Cathy Turner

Inducted April 26, 2003

A three time Olympian (1992, 1994, 1998) Cathy won individual gold medals in the 500m in 1992 and 1994, setting an Olympic record at the distance in 1994. She also earned a silver medal (1992) and a bronze medal (1994) as a member of the 3000m Short Track relay team. These accomplishments make Cathy one of only two people to ever win gold medals in consecutive winter Olympic games and the third most decorated winter Olympian. After winning the National Short Track Championship as an Intermediate and medaling in the ISU Championships as a member of the U.S. relay team in 1979 and just missing a spot on the 1980 Olympic team, Cathy retired from the sport. She returned in 1988 and made World Teams in 1989, 1990, and 1991. She retired again following the 1992 and 1994 Olympics to return each time to earn memberships on the 1994 and 1998 Olympic teams. Cathy holds a Physical Fitness Expert certification and is the owner of Cathy Turner’s Empire Fitness Center. She established the Cathy 4 Kids Foundation, which sponsors charity golf tournaments to benefit the foundation. Cathy holds a B.S. in computer systems from Northern Michigan University and is certified as a PC/Network Technician. She was inducted to the National Speedskating Hall of Fame on April 26, 2003 in Anaheim, California.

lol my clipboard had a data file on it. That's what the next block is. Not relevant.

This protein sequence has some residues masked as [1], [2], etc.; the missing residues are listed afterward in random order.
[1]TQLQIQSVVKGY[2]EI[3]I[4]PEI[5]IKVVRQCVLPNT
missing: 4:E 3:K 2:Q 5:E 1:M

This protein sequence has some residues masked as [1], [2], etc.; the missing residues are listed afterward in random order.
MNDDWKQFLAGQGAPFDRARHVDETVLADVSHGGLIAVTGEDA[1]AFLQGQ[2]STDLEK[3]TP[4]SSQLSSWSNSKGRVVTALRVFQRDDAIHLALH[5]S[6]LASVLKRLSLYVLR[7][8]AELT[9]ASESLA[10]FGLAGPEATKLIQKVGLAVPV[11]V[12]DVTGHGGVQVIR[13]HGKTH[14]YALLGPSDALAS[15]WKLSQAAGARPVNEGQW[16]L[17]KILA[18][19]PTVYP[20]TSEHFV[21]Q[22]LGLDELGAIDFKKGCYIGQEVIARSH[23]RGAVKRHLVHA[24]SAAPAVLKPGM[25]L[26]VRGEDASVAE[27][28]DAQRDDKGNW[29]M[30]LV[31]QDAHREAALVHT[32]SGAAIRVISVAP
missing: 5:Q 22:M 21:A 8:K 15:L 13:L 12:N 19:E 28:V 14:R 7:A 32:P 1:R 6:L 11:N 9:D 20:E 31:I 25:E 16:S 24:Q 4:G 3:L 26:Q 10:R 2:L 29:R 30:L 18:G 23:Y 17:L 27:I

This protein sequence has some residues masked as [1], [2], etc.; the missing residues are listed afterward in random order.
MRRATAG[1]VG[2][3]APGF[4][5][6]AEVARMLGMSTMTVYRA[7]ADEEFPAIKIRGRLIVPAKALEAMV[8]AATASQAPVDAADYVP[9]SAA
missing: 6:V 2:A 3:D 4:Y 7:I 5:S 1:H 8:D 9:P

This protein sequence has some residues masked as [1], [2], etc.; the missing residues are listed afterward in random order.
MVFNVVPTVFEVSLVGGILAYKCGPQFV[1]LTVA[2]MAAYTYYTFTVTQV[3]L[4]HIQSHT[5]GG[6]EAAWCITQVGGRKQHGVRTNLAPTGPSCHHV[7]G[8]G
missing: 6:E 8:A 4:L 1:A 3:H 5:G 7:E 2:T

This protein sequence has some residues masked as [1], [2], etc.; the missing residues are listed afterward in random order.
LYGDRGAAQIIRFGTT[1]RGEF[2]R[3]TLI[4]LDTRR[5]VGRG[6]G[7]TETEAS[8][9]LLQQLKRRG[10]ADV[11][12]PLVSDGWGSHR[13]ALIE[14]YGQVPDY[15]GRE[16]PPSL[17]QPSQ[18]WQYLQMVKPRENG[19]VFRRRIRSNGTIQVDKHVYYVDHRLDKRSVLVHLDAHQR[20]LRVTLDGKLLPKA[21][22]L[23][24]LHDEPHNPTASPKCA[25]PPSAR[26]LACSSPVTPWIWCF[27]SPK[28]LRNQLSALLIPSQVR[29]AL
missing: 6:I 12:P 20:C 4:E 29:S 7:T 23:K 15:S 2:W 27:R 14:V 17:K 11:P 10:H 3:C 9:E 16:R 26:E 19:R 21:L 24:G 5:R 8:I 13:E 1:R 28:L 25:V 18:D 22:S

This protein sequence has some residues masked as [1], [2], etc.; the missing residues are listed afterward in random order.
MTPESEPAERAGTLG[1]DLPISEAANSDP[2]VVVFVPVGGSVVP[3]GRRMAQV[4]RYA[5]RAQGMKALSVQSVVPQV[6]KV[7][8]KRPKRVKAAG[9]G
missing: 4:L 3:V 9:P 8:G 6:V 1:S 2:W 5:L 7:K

Cathy Turner, in full Cathy Ann Turner, married name Bostley, (born April 10, 1962, RochesterNew York, U.S.), American short-track speed skater who came out of retirement to capture a gold medal at the sport’s Olympic debut (1992). Known for her aggressive style of skating, she defended her title in 1994.

Turner began speed skating as a child, specializing in the fast-paced short-track version of the sport, and by 1979 she was the U.S. national champion. A year later, struggling with burn-out, she retired from competitive skating to try her luck as a professional pop singer and composer under the stage name Nikki Newland.

After an eight-year layoff, Turner returned to the ice in 1988 and four years later made the U.S. Olympic team. When short-track made its debut at the Winter Games in Albertville, France, Turner won the 500-metre race by only 0.04 second and helped the U.S. capture the silver in the 3,000-metre relay. She briefly skated professionally with the Ice Capades but came out of retirement again in 1994 to compete at the Games in Lillehammer, Norway, where she took the gold medal in the 500-metre event in the Olympic record time of 45.98 sec and led the U.S. to a bronze in the 3,000-metre relay.

Turner’s brash manner and highly aggressive style on the ice, especially in the tight turns common to short-track racing, was often criticized by other competitors. At the world championships in 1991, her preliminary heat had to be restarted several times because of accidents. In Lillehammer, she won the 500-metre final amid allegations of bumping her opponent, and she was officially disqualified in a semifinal heat of the 1,000-metre event.